Overall, the satellite is 5.7 meters tall and 2.5 meters wide in its stowed configuration while having a span of 7.1 meters with its two power-generating solar arrays deployed in orbit. WorldView-3 has a mass of around 2,800 Kilograms.
The satellite consists of several components starting in the aft section with the Control Moment Gyro Module followed by the Propulsion Module, the Spacecraft Bus Section and the Telescope Payload. The Payload itself features a an aperture cover, sun shade, the telescope optics and the Focal Plane Unit.
Electrical power is provided by two three-segment solar arrays that are installed on a rotary joint to allow the arrays to track the sun for increased power generation. The arrays deliver 3,100 Watts of electrical power that is distributed via a Power Conditioning and Distribution Unit that routes power to and from a 100 Amp-hour battery that supplies power to the various satellite systems as part of a redundant power system architecture.
WorldView-3 is equipped with a range of navigation sensors including star trackers, sun sensors, a precision Inertial Reference Unit and a GPS receiver. Attitude control is accomplished using Ball’s Advanced Control Moment Gyroscopes that provide a high-precision while also delivering high torques to achieve rapid re-orientation maneuvers. Using these CMGs, WorldView-3 is capable of performing slew maneuvers from one imaging target to the next within five seconds as opposed to 30 to 45 seconds that are required for conventional reaction wheel systems. A slew of 200 Kilometers on the ground takes 12 seconds using the advanced CMGs.
The Attitude Control System provides excellent targeting of ground locations with and accuracy of 500 meters. A geolocation accuracy of up to 3.5 meters can be reached with WV-3. WorldView-3 is equipped with a Propulsion System to be used for precise orbit maintenance.
Imagery acquired by the telescope is stored in a 2.199 Tbit solid state recorder with error detection and correction. Downlink of data is accomplished using an X-Band communication system that operates at data rates of 800 and 1,200 Mbit/s. Housekeeping data can be downlinked via X-Band in real time at rates of 4, 16, 32 or 64 kbit/s while stored telemetry data is downlinked at 524 kbit/s. Command uplink is done via S-Band at data rates of 2 or 64 kbit/s.
The payload of WorldView-3 is known as a superspectral-imager consisting of a high-performance telescope, an imaging sensor and a Shortwave Infrared System. Additionally, WV-3 is equipped with the CAVIS payload built by Ball Aerospace (Clouds, Aerosols, Vapors, Ice, and Snow). The telescope aperture measures 1.1 meter in diameter.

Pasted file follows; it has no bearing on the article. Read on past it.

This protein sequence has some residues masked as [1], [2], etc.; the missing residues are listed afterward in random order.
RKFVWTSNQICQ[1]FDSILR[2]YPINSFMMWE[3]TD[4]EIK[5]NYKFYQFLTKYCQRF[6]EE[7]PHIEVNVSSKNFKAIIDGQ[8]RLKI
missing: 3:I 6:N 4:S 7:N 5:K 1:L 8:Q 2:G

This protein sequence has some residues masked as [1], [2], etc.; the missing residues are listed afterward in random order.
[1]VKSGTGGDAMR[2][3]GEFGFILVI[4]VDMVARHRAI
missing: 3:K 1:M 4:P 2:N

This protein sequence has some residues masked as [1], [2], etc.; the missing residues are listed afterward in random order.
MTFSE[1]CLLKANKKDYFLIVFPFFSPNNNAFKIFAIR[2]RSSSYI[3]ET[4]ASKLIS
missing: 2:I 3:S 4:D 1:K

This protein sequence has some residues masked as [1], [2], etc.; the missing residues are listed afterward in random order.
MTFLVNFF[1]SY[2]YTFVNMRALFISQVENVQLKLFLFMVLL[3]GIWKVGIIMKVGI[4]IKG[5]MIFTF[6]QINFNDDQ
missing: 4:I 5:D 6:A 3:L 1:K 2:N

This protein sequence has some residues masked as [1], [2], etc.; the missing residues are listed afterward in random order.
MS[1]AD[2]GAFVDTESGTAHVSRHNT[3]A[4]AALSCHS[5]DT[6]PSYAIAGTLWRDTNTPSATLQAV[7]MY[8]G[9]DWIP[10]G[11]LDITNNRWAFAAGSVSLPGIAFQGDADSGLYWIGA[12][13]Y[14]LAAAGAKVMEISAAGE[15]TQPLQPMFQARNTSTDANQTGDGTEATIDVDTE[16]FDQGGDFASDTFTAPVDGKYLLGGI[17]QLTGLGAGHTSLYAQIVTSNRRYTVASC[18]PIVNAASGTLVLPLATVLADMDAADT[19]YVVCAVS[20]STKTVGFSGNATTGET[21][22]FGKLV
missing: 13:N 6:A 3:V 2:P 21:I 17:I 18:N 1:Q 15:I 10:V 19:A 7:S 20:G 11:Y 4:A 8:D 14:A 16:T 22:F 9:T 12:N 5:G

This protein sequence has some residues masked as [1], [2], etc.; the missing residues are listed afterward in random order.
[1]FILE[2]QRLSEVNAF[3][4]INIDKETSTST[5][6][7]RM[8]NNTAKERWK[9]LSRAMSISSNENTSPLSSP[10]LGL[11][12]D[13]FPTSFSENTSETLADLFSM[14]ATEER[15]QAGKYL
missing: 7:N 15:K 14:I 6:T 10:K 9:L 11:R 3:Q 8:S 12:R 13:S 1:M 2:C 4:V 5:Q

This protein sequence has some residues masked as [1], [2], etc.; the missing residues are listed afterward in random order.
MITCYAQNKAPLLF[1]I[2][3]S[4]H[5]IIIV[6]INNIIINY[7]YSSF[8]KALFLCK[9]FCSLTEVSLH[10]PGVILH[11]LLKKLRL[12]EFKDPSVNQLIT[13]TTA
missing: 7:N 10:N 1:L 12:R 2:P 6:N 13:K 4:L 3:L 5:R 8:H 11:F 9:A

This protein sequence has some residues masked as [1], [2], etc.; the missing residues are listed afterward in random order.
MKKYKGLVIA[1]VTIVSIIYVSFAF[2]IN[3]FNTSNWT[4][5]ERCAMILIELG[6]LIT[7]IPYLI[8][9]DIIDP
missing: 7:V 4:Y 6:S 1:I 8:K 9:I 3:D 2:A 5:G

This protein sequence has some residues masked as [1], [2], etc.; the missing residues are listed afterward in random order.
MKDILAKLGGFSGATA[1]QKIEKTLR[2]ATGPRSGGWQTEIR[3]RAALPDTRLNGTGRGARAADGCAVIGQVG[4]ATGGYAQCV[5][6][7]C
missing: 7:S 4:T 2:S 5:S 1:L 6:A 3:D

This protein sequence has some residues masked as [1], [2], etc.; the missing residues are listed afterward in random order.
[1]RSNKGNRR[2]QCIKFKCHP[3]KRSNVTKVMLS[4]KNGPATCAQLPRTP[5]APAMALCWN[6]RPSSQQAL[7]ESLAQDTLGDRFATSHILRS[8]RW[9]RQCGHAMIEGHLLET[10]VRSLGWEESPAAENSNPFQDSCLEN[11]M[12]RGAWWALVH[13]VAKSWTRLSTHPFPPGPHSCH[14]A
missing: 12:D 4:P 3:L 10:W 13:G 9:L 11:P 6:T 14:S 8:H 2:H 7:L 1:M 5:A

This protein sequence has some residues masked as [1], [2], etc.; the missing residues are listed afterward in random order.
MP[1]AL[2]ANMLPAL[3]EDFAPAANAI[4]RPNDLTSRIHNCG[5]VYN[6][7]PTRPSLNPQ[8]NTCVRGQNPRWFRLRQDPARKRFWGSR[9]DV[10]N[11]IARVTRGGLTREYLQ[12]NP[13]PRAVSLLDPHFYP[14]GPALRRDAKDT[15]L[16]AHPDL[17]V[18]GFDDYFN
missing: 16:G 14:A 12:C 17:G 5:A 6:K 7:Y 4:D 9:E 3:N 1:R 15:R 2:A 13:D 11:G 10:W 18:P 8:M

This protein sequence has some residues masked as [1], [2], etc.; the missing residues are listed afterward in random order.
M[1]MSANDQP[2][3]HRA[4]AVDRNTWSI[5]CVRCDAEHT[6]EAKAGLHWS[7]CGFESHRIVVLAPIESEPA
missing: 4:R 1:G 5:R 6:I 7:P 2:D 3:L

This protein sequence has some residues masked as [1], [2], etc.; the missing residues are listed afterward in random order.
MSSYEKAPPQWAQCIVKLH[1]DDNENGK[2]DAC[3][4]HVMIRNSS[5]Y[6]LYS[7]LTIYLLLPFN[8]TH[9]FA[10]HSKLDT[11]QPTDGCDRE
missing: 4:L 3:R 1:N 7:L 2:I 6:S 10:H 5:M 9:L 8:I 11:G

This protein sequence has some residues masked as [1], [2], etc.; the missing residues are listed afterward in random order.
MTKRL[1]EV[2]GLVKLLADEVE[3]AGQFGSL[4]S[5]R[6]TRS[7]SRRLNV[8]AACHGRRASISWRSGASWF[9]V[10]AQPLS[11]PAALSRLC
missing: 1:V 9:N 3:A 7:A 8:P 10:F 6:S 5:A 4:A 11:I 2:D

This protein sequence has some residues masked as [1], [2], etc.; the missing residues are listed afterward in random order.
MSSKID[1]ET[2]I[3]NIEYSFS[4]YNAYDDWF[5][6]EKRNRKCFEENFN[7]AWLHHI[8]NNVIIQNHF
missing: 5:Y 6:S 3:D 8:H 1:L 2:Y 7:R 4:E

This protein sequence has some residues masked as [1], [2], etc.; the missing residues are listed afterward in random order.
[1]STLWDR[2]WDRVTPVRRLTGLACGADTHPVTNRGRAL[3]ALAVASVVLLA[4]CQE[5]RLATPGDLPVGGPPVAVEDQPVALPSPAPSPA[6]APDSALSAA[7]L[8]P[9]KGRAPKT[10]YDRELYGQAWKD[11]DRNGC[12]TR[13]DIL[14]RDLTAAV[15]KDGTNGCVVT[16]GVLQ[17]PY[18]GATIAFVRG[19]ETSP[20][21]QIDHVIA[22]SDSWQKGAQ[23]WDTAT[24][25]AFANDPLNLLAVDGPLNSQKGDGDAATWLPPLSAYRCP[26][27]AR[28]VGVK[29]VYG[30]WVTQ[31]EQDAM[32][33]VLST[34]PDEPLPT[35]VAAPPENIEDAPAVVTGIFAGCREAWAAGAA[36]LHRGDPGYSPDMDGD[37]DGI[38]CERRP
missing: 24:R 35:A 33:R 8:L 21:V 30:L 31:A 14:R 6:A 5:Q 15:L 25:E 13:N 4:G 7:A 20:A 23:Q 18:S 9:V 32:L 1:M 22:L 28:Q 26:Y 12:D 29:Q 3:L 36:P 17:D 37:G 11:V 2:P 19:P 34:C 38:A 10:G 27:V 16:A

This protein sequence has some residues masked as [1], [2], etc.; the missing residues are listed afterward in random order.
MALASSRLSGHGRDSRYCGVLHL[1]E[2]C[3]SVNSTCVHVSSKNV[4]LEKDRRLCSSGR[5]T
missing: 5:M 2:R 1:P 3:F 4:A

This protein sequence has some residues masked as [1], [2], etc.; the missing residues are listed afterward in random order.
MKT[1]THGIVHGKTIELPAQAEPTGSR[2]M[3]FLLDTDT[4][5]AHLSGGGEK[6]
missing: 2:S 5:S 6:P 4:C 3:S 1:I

In total, the satellite covers 29 spectral bands including a panchromatic band, eight multispectral bands, 8 shortwave infrared bands and 12 CAVIS bands.
The imaging payload achieves a ground resolution of 31 centimeters in the panchromatic band at nadir, 1.24m in the multispectral bands, 3.7m in the shortwave infrared range and 30 meters for CAVIS. Off-nadir resolutions (20°) are 0.34m for PAN, 1.38m for MS and 4.1m for SWIR.
WorldView-3 covers a ground swath of 13.1 Kilometers supporting multiple swath imaging for mosaic image creation and stereo imaging. The satellite can acquire five strips to create an image of an area of 66.5 by 112 Kilometers in a single pass. For stereo imaging, two pairs of images measuring 26.6 by 112 Kilometers can be acquired in one pass. With its high agility, WorldView-3 delivers a revisit time of under one day for any given location on Earth with a one-meter ground resolution or better. Revisit times for an off-nadir angle of 20 degrees or less is on the order of 4.5 days.
The CAVIS imager is used to provide data for atmospheric monitoring and to deliver data for the correction of high-resolution imagery collected by the imaging payload when taken through haze, dust and other atmospheric obscurants.
In total, WorldView-3 will be able to provide imagery of a ground area 680,000 square Kilometers per day to be used by the U.S. government, oil and gas industries, scientists and land/urban developers.
WorldView-3 will operate from a circular Sun-Synchronous Orbit at an altitude of 617 Kilometers at an inclination of 98° with a local time of descending node of 13:30.